Tuesday, September 22, 2020

Keeping our Parks and Lakes Healthy

Some local kids stopped by to watch the fish releaseat Mackle Park. SUBMITTED PHOTO

Some local kids stopped by to watch the fish releaseat Mackle Park. SUBMITTED PHOTO

By Nancy Richie

Environmental projects were completed this year to improve water quality to support native wildlife populations and recreational uses of the Mackle Park Lake and Lee Plummer Park Lake. The project methods are to improve and stabilize water quality, to increase lake management, install a fountain (at Mackle Park only), stock fish and plant native plant species along the banks of each lake.

City contracted, EarthGuard Lake Management, continues to monitor the lakes on a monthly basis to ensure water quality standards are consistent and stable. The monitoring includes water testing for dissolved oxygen, chlorides, conductivity and turbidly.

The installation of a floating fountain in Mackle Park Lake at the southwestern end near the Canine Cove dog park area has improved circulation, increasing dissolved oxygen for the benthic and fish populations. The fountain will also keep the surface disturbed preventing aquatic plants and algae from congregating. It is a compliment to the already existing fountain in the northern area of the lake.

Native plant species occurred earlier this summer. Plant species such as bulrush, pickerel weed and arrowhead were planted along the banks of the lakes in several areas to provide erosion control, water filtration and habitat for the lake’s wildlife. They are hardy, native plants and once established will not require maintenance. Unfortunately, the exotic species found in our parks, Muscovy Ducks, do eat the new plants, so if this occurs, the plants will be replenished.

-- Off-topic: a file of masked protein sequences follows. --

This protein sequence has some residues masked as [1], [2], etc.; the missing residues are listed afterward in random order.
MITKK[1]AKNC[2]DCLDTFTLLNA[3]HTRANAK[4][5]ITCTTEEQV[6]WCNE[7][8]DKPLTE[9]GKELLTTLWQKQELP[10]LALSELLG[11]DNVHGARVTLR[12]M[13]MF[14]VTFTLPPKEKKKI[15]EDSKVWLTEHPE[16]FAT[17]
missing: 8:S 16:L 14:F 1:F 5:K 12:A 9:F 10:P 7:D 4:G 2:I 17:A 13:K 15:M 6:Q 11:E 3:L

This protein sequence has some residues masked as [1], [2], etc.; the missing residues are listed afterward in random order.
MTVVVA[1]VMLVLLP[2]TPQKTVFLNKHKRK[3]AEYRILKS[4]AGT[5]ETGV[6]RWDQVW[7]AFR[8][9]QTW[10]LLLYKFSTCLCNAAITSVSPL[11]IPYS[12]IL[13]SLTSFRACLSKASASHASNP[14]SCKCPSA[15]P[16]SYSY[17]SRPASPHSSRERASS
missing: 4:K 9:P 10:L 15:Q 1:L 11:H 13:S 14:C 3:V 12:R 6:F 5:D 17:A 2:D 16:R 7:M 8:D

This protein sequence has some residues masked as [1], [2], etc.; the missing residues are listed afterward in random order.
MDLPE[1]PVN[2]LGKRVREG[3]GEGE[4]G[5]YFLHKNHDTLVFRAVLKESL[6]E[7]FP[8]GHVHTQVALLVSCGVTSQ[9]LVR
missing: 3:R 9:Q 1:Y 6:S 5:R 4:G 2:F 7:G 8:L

The fish stocking was on hold until the plants established themselves. Now established, they will provide habitat and cover for the fish recently introduced to the lake. To start, 300 Large-mouthed Bass, 1,100 Bream (Blue Gill) and 300 Freshwater Catfish were introduced to the Mackle Park Lake and a few hundred each of the Bream and Bass, with about a dozen Catfish to Lee Plummer Park lake. The fish will improve the ecosystems of the lakes by keeping the water column mixing with nutrients, eating aquatic vegetation and small insects, controlling over growth, and providing food for birds and other animals that use these lakes. As the fish grow, which will be quickly, the fish can be caught and released for recreational opportunities at the lakes.

Alex Galiana, Administrative and Facilities Manager for Parks and Recreation, put a couple of the fish in the Mackle Park fish aquarium if you want to check them out! Take a walk and enjoy our parks – they are beautiful!

For more information on this program, please contact Nancy Richie, Environmental Specialist, City of Marco Island, at 239-389-5003 or nrichie@cityofmarcoisland.com.

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